Comics artist Jack Kamen, best known for his romance and horror work at E.C., died Aug. 5 of cancer. He was 88.
Kamen was born in Brooklyn May 29, 1920, and studied illustration and sculpture. In 1941, he began illustrating pulp magazines before being drafted into the Army in World War II. After the war, he began working for such publishers as Fiction House, where he excelled at drawing beautiful women, a skill which led to his career at E.C., where he began on that company’s romance line before the entire line shifted to horror, crime, and science fiction. One E.C. horror story, “Kamen’s Kalamity” (Tales from the Crypt #31, Sep 52), had fun with the notion of how Kamen moved from romance drawings to horror, a tale that Kamen himself dubbed, “my favorite story.”
For E.C.’s “New Direction” line, which followed the demise of the horror, crime, and science fiction books, Kamen drew Psychoanalysis, a short-lived series about people lying on a couch and telling a psychiatrist their problems.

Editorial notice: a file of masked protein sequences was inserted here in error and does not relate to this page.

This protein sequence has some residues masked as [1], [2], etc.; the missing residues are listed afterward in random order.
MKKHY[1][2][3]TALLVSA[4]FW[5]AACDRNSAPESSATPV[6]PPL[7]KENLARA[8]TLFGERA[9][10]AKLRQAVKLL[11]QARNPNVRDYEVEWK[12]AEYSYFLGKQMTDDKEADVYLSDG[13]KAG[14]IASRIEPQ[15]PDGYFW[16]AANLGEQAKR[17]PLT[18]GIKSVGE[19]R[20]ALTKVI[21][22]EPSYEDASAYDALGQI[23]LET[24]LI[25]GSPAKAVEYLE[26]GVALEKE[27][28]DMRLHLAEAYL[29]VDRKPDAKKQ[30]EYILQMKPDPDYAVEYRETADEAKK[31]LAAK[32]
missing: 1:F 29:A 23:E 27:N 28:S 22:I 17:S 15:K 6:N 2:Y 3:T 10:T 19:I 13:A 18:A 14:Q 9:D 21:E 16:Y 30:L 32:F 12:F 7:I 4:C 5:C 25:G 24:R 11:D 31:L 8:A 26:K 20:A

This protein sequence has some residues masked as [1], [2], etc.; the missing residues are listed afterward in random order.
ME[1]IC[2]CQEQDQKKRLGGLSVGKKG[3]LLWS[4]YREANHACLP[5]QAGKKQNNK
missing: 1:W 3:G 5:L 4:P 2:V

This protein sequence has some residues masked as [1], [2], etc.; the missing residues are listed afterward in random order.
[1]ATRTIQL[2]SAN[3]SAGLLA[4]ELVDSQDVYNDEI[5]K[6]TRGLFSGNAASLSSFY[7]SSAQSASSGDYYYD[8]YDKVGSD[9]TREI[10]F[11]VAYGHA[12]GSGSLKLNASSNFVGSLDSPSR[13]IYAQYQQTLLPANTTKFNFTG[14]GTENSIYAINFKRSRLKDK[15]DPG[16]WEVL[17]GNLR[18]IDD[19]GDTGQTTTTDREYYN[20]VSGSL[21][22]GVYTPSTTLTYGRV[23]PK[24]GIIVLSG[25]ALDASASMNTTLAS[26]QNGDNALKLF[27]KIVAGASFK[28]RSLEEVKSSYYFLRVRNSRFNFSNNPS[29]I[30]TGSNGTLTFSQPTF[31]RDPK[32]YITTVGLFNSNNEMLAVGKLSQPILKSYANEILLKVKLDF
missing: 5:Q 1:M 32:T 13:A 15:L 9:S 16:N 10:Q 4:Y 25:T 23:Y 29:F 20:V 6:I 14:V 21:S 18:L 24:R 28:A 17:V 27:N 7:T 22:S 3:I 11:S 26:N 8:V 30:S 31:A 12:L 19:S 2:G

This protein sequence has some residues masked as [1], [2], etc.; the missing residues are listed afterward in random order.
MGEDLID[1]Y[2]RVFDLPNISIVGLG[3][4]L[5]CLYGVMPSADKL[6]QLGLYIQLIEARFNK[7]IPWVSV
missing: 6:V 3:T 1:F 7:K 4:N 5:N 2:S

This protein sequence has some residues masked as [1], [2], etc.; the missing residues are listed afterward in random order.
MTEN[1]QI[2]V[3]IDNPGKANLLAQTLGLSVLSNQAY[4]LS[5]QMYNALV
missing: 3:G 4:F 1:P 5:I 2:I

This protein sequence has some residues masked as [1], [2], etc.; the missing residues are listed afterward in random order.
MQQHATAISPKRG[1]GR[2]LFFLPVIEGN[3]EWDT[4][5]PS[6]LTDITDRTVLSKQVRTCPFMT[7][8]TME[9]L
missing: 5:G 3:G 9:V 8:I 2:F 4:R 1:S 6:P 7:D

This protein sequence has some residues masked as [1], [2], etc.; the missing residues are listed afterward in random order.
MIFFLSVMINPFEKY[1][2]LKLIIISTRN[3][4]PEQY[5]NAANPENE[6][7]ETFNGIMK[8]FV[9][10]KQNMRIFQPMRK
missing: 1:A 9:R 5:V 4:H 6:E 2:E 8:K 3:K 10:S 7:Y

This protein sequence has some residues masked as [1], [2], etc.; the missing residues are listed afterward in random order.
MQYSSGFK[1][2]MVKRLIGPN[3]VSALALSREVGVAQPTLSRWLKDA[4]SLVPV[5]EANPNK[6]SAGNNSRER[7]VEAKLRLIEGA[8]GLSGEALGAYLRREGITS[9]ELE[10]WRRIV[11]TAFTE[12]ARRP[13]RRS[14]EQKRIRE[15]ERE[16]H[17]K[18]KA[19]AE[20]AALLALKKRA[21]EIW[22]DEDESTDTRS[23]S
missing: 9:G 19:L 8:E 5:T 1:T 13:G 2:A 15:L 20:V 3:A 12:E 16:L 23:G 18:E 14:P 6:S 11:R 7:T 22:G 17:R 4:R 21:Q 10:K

Kamen then moved into advertising art, with some of his work having a comics look to it. In 1982, he supplied the E.C. inspired key art for Stephen King and George Romero‘s Creepshow as well as the cover for the graphic novel adaptation.
More recently, Kamen supplied the artistic renderings for his son Dean’s patent on the Segway. Dean is also the inventor of the iBOT Mobility System. He is also survived by another son, Barton, the Chief Medical Officer of the Leukemia & Lymphoma Society.
Art from “Kamen’s Kalamity” (c) 1952 E.C. Publications